When people develop an aversion to something, their immediate instinct is normally to steer clear of it. Be it baths or Bitcoin, if you loathe it, you’re prone to avoid it at all costs. For some masochists, however, steering clear isn’t an option. Like a wobbly tooth they can’t resist prodding, they keep returning to Bitcoin time and again, fascinated and repulsed in equal measure.
These subjects are prone to defend their Bitcoin obsession on the grounds that they’re simply trying to protect innocent investors from succumbing to its wiles. “Rat poison squared” as Warren Buffet memorably dismissed it. Their inability to leave Bitcoin alone, however, betrays a deeper fear: that the cryptocurrency may achieve global domination, rendering their life’s work redundant. In this framework, Bitcoin’s haters are less motivated by altruism for the innocent than by an existential dread that, should it prevail, they risk being proven wrong and ridiculed. Like moths lured to an open flame, the following subjects just can’t seem to escape Bitcoin’s orbit.
3 People Who Hate Bitcoin with a Passion
David Gerard’s hatred for Bitcoin is biblical. If the writer was terminally ill and Satoshi Nakamoto handed him the cure, Gerard would likely refuse to take it on principle. He fills his days screeching at all things crypto, but reserves particular disdain for Bitcoin, the demon that spawned them all. Best known for his blog “Attack of the 50 Foot Blockchain,” Gerard’s work can also be found on sites like Foreign Policy, where he crafts such impartisan articles as “Forget Bitcoin, Try Your Mattress – Cryptocurrency is about as safe as keeping your money in a sock under someone else’s bed.” He also penned a guest post for The Block titled “The problem with Bitcoin.” The problem with Bitcoin, it transpires, is everything. Gerard finishes his tirade in Krugman-esque terms, opining:
There’ll be something called “Bitcoin”, descended from the present software and blockchain, for decades. It just takes two interested people, after all. How much it will interact with the rest of the world is an open question. Most new technologies don’t really go anywhere, after all.
“Dr. Doom” is the poster boy for Bitcoin hating, and his proclamations don’t need repeating for the umpteenth time. Like a broken clock, Roubini is occasionally correct – as is David Gerard – in taking down fraudulent ICOs and things that don’t need to be on the blockchain. Both merchants of doom have called wolf too many times, however, giving bitcoiners cause to dismiss their every utterance out of hand.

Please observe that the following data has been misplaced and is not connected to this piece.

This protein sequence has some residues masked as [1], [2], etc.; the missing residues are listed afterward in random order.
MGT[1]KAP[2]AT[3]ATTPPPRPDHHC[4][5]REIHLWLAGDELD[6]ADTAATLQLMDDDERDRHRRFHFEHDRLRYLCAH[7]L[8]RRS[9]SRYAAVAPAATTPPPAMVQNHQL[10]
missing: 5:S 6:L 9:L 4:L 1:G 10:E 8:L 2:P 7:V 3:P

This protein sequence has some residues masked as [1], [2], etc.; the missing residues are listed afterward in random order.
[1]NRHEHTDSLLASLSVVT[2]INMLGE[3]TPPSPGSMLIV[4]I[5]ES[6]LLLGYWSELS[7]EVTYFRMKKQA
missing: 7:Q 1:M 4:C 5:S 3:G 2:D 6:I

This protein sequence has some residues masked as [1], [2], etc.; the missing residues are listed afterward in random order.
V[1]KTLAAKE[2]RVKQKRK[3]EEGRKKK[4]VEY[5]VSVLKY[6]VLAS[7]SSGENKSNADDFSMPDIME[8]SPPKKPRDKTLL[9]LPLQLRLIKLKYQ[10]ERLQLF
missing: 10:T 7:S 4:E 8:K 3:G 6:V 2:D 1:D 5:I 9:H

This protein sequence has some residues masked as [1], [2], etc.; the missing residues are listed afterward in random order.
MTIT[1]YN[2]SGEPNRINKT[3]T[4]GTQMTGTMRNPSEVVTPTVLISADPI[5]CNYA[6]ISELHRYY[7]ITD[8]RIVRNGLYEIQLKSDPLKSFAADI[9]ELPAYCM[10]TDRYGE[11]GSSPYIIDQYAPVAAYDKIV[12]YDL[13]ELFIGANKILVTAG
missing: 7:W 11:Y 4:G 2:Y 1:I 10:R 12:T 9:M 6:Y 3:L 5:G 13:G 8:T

As this publication observed in taking Nouriel Roubini to task over his paean to central bank digital currencies, “Whatever happens to central bank digital currencies, they will never displace decentralized cryptocurrencies, just as Roubini will never displace the gnawing pain that tells him he should have bought bitcoin in 2013.”
Nouriel Roubini isn’t the only economist who struggles to understand the economics of Bitcoin. The man who famously wrote: “By 2005, it will become clear that the internet’s impact on the economy has been no greater than the fax machine’s” is similarly skeptical about Bitcoin. In 2013, he penned a NYT op-ed titled “Bitcoin Is Evil” and has been sporadically sniping at it ever since. “BitCoin” as he calls it, is backed by nothing, has no intrinsic value and “Its price rise has been driven purely by speculation – by what Robert Shiller calls a natural Ponzi scheme.” Proving he’s not a complete technophobe, however, Krugman has a hot take to share: he believes Bitcoin’s underlying blockchain is interesting.
Constructive criticism of Bitcoin is healthy. In fact, some of Bitcoin’s biggest critics are also its biggest proponents because they recognize that only through picking apart the cryptocurrency and eyeing it through a questioning lens can it be improved. Wherever Bitcoin goes, and whatever sort of financial system it spawns, it will never be good enough for the Roubinis and Gerards of the world who will go to their deathbeds still spitting bile at the cryptocurrency they loved to hate.